Today, Sanofi and Regeneron announced that the European Commission has granted marketing authorization for the companies’ sarilumab (Kevzara), which is approved to treat severely active rheumatoid arthritis, and which outperformed Humira in a phase 3 trial.
Today, Sanofi and Regeneron announced that the European Commission (EC) has granted marketing authorization for the companies’ sarilumab (Kevzara), which is approved to treat severely active rheumatoid arthritis (RA) in adult patients who have either not tolerated or not responded adequately to disease modifying anti-rheumatic drugs (DMARDs). Sarilumab, which may be used jointly with methotrexate or as a monotherapy in patients who do not tolerate methotrexate, is also approved in the United States.
The EC’s approval of the human monoclonal antibody was based upon a positive opinion delivered by the European Medicine Agency’s Committee for Medicinal Products for Human Use, which evaluated results from 7 phase 3 trials that incorporated data from more than 3300 adults with moderately to severely active RA.
These trials included a phase 3 study that compared sarilumab monotherapy to adalimumab (AbbVie’s Humira) monotherapy; at 24 weeks of treatment, patients treated with sarilumab monotherapy demonstrated greater reduction in disease activity, greater improvement in baseline physical function, higher rates of remission, and greater improvement in the signs and symptoms of RA than did patients treated with adalimumab monotherapy.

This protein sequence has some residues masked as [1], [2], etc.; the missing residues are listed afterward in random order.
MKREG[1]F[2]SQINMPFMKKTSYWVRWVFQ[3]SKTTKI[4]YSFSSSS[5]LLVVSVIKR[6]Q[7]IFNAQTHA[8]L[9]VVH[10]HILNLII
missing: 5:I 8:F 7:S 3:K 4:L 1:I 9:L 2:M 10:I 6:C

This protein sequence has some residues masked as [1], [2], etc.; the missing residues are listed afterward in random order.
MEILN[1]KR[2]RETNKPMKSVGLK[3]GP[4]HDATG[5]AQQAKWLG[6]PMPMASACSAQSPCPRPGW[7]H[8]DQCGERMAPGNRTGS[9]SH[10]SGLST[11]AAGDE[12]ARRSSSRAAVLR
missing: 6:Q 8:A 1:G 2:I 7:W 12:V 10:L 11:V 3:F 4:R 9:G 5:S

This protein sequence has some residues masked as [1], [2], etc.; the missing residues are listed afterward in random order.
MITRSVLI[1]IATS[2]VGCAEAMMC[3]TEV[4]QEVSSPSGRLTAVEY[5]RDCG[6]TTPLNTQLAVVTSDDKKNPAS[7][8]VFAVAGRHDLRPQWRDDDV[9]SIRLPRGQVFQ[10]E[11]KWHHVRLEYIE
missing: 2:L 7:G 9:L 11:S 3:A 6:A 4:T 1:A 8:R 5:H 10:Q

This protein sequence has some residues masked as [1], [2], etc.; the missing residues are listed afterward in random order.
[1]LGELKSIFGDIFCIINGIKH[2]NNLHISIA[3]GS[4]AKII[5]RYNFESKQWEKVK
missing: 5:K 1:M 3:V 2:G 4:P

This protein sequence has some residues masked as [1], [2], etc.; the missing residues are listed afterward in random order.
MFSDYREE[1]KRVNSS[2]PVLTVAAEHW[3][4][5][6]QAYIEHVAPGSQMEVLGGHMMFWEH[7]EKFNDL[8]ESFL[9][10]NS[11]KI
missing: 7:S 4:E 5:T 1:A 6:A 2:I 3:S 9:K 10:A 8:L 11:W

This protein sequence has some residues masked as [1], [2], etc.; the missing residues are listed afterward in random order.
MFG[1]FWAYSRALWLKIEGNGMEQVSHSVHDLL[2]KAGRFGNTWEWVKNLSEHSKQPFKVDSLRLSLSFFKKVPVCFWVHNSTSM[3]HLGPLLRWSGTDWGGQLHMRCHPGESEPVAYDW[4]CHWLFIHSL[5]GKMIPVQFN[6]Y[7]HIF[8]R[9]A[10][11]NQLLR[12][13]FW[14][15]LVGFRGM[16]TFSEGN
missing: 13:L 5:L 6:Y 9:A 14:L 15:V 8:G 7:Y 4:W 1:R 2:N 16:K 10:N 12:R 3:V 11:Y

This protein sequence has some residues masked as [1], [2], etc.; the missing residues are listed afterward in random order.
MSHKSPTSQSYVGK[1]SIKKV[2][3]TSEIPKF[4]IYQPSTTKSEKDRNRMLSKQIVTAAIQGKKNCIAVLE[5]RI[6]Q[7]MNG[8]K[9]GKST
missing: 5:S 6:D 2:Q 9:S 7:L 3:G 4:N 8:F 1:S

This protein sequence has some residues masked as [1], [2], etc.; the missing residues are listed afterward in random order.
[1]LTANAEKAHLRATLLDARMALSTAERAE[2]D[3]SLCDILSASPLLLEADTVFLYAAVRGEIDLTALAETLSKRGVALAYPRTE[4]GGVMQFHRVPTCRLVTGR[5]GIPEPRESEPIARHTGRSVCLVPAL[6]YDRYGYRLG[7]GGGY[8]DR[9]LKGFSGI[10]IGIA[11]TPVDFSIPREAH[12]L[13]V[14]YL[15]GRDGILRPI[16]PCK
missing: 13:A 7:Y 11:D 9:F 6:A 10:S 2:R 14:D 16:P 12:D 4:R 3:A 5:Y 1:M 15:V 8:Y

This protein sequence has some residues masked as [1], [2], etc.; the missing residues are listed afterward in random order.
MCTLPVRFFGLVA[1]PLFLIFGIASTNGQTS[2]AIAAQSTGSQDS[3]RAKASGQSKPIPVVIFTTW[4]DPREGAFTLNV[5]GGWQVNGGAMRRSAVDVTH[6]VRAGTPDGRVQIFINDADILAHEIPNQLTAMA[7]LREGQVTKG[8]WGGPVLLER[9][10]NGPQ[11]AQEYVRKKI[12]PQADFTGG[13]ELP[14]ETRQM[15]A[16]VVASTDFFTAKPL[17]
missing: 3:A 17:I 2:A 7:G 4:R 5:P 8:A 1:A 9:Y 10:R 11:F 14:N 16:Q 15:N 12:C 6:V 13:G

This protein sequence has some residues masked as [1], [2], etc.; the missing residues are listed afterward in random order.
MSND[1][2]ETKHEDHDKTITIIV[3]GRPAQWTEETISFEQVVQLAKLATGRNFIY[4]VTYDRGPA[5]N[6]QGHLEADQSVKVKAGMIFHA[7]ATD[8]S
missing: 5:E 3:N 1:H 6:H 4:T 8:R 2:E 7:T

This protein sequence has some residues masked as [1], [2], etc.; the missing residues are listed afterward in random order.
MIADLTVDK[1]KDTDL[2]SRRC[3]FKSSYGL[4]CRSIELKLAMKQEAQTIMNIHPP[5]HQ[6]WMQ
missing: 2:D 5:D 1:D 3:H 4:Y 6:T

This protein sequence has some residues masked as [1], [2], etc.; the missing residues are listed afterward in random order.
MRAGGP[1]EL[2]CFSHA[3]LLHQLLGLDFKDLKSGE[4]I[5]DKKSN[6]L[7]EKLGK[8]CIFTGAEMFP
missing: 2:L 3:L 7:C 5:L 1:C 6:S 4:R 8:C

In addition to news that sarilumab outperformed Humira in this trial, Sanofi and Regeneron have announced that the drug’s US list price of $39,000 represents a savings of roughly 30% relative to Humira and etanercept (Amgen’s Enbrel). The manufacturers are expected to adopt a similarly competitive pricing strategy in Europe in order to help increase sarilumab’s market share.
Such a move could put additional pressure on AbbVie, which has so far held dominance in the crowded anti-rheumatic drug market, to adjust the price of its blockbuster RA drug, Humira. Deemed cost-ineffective by the Institute for Clinical and Economic Review, Humira was responsible for 63% of AbbVie’s 2016 revenue, though challenges from biosimilar adalimumab treatments are expected to erode its earnings in the coming years. While AbbVie seeks new inroads into the RA marketplace with such innovative drugs as its upadacitinib (ABT-494), AbbVie will be unable to rely on that drug’s prospective launch alone. The manufacture will have to develop strategies to better compete with small-molecule and biosimilar drugs alike in an increasingly crowded RA landscape.